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Cancer-causing radon gas shuts Portland school cafeteria

The cafeteria at Alliance High School in Northeast Portland has been closed after a second round of testing showed dangerously high levels of cancer-causing radon gas, Portland school district officials announced late Friday afternoon.

The test results indicate they were emailed to the school district on Tuesday; it was unclear why school district officials waited three days to make them public.

Alliance, a small alternative high school emphasizing professional-technical skills, is located on Northeast Alberta Street and serves about 200 students, mostly age 17 and older. Its building is the former Meek Elementary...

Read full article at he The Oregonian/OregonLive: http://www.oregonlive.com/education/index.ssf/2016/06/cancer-causing_radon_gas_shuts.html

More focus on radon safety after new study points out cancer risk

A new study should cause concern for some Morgan County residents who may be living in a home with elevated levels of radon.

A new study released last month by the American Cancer Society indicates exposure to high levels of radon could lead to increased risk of bone marrow cancer and lymph node cancer, among other types of common blood cancers.

Read and hear radio clip here at WLDS/WEAI Radio: http://wlds.com/news/more-focus-on-radon-safety-after-new-study-points-out-cancer-risk/

High radon levels found at nine Fayette County schools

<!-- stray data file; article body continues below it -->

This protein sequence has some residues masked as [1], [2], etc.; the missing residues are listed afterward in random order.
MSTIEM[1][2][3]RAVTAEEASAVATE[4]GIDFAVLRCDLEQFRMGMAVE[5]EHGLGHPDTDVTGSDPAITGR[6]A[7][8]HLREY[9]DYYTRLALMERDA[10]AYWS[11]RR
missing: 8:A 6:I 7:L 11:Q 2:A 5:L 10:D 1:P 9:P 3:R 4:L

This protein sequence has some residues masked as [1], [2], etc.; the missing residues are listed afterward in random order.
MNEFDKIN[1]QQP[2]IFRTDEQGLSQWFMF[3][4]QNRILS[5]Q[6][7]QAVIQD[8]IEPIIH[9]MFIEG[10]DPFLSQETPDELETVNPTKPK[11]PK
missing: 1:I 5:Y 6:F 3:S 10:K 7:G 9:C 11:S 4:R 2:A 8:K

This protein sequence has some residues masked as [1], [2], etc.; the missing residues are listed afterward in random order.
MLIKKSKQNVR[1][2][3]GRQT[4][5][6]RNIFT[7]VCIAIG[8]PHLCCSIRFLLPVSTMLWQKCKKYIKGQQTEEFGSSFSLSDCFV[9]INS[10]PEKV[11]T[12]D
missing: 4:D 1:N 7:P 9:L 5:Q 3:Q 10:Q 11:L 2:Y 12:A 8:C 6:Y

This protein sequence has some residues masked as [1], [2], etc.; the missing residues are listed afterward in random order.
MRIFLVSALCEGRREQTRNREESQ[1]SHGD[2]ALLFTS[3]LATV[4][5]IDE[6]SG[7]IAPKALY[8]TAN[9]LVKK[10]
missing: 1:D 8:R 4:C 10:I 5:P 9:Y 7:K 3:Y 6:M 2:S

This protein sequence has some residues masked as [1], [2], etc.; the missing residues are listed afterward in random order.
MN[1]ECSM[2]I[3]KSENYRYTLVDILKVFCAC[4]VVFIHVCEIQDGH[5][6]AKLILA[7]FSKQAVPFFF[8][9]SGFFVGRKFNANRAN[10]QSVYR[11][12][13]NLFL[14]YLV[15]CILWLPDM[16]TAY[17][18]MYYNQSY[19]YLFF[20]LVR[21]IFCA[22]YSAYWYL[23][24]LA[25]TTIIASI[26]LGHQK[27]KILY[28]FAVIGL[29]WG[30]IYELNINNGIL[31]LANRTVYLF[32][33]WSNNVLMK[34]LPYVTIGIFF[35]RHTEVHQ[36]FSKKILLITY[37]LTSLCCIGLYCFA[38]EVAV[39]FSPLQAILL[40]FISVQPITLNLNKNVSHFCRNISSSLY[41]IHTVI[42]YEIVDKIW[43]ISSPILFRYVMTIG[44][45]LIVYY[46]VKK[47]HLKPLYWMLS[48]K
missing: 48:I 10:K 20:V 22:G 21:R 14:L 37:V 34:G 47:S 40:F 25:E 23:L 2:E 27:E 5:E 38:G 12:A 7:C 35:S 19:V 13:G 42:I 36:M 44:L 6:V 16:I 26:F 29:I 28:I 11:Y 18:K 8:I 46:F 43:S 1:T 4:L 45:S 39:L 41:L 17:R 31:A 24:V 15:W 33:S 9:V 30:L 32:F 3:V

High radon levels were found at nine Fayette County Public Schools, requiring an emergency fix, a district official said Thursday.

The schools were: Bryan Station High, Booker T. Washington Intermediate, Harrison, Leestown Middle, LTMS, Mary Todd, Russell Cave, SCAPA and Sandersville. The remediation will cost $571,846.

Radon is a cancer-causing, radioactive gas, according to the EPA website. It comes from the natural decay of uranium that is found in nearly all soils. It moves up through the ground to the air and into buildings through cracks and other holes in the foundation.

The levels of radon are higher than the 4 picocuries per liter limit recommended by the U.S. Environmental Protection Agency. The highest level found was Harrison Elementary at 15.8 picocuries per level.

Myron Thompson, acting senior director of operations and support, said work will begin during spring break and continue over the summer, all when students are not present.